John’s reputation as a reformer grew as he worked alongside then-House Speaker Newt Gingrich (R-GA), helping to craft the historic 1994 Contract with America and helping to lead the effort to enact the first balanced federal budget in a generation. Later, as Chairman of the House Committee on Education & the Workforce, he wrote legislation to expand school choice, strengthen America’s pension system, and reform the federal education bureaucracy to demand results for students and parents. Elected as House Majority Leader in 2006 and chosen to become House Republican Leader later that year, Boehner led the opposition to job-crushing proposals such as President Obama’s “cap and trade” initiative and ObamaCare while promoting better solutions to the challenges facing American families. On January 5, 2011, Boehner took the gavel as Speaker of the House following the historic 2010 election in which Congressional Republicans, under Boehner’s leadership, picked up 63 seats in the U.S. House. Guided by the Pledge to America – a new governing agenda reflecting the priorities of the American people – Speaker Boehner focused on removing government barriers to private-sector job creation and economic growth, addressing the drivers of America’s debt, eliminating pork-barrel “earmarks” and reforming Congress, and rebuilding the bonds of trust between the American people and their representatives in Washington.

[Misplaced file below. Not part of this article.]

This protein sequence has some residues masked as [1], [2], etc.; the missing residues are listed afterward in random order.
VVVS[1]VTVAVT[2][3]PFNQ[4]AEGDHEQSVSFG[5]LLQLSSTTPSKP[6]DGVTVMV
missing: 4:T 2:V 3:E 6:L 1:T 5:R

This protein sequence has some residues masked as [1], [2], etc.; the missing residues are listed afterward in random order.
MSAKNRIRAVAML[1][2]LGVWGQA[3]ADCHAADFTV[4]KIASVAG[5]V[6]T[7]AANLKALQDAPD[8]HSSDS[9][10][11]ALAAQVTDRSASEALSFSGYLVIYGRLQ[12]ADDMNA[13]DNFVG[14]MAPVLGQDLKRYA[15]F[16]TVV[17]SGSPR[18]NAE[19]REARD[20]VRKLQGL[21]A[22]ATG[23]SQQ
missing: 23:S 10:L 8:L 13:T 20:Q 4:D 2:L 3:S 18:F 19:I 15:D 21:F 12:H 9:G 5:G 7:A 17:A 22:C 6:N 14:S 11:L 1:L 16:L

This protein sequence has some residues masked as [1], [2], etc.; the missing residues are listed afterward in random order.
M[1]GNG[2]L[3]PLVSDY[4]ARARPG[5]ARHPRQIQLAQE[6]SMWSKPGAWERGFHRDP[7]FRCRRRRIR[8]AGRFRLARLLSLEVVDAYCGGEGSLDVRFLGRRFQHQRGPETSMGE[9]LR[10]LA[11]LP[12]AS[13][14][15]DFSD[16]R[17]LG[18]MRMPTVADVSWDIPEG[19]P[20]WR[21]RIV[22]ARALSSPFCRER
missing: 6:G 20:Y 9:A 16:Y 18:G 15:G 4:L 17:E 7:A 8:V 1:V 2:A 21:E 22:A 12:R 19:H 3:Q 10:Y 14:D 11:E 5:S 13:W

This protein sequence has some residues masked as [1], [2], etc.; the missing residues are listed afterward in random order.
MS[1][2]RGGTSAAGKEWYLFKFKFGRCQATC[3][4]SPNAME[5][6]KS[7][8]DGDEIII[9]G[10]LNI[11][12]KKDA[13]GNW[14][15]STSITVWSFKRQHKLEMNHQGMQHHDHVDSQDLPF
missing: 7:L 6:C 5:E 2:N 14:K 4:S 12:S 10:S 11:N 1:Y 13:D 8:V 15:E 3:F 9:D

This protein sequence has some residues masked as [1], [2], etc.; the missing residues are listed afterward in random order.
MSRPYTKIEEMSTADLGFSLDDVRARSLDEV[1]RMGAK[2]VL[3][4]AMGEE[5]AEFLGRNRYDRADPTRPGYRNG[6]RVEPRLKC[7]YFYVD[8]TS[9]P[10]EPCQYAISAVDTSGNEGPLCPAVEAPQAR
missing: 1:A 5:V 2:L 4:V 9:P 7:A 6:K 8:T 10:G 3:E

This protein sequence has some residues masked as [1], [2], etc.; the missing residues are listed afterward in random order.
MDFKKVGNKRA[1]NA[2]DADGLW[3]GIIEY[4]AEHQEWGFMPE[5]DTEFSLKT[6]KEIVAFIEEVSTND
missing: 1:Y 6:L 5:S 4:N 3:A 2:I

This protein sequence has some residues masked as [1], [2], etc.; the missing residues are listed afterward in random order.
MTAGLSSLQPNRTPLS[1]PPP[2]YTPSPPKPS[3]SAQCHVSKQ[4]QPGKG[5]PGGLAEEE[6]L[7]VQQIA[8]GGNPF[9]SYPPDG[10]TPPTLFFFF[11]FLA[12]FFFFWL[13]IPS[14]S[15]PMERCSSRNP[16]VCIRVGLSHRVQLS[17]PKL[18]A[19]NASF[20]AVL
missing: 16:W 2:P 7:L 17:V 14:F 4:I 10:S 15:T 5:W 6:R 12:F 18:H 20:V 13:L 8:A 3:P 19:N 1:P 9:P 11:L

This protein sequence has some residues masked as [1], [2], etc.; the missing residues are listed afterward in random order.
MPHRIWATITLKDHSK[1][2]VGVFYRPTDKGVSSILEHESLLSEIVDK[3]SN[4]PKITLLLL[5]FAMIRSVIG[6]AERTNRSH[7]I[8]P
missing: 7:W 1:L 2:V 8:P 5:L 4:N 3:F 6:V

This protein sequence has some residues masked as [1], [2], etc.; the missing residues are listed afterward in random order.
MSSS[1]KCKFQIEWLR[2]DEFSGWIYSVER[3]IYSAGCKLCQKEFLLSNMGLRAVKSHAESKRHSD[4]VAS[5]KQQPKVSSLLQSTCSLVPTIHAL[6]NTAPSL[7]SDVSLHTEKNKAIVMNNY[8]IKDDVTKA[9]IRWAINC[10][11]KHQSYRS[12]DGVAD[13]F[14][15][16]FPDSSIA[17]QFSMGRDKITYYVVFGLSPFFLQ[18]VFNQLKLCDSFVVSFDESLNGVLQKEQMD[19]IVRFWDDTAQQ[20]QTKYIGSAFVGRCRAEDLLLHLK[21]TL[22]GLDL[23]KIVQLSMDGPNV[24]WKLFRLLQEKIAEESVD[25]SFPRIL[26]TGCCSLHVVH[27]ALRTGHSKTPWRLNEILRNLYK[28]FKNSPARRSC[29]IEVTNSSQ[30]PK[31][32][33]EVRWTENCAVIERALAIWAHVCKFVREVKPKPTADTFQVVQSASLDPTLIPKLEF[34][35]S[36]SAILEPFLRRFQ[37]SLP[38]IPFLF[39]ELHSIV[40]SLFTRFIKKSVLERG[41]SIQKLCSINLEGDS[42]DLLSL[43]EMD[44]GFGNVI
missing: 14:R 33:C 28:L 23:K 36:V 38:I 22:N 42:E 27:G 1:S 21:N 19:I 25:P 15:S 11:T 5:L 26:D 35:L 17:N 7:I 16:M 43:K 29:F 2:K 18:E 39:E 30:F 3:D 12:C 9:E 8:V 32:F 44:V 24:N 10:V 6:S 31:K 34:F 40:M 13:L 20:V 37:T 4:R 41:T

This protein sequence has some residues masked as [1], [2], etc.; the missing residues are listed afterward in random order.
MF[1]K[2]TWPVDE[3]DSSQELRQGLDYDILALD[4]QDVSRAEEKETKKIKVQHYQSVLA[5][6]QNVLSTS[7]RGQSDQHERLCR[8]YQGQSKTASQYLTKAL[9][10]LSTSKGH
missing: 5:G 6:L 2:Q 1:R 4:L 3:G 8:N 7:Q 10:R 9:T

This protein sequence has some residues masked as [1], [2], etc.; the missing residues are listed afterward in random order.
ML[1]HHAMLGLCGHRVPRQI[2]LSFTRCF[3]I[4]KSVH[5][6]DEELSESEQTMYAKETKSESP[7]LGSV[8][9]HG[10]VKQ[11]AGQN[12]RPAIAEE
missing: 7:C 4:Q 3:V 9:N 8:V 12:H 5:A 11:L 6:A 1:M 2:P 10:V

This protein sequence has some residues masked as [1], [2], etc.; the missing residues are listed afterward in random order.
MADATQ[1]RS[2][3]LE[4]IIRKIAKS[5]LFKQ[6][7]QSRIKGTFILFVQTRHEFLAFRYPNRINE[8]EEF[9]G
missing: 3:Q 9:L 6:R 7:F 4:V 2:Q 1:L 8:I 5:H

Boehner, who became a first-time grandfather during the summer of 2015, left the United States Congress on October 31, 2015, after nearly 25 years of serving the people of Ohio’s 8th Congressional District and the nation. Boehner joined Squire Patton Boggs in the autumn of 2016 as the firm’s Senior Strategic Advisor. In this role, he provides strategic advice to Squire Patton Boggs’ clients in the U.S. and abroad, and focuses on global business development.
His new book On The House: A Washington Memoir released in the Spring of 2021.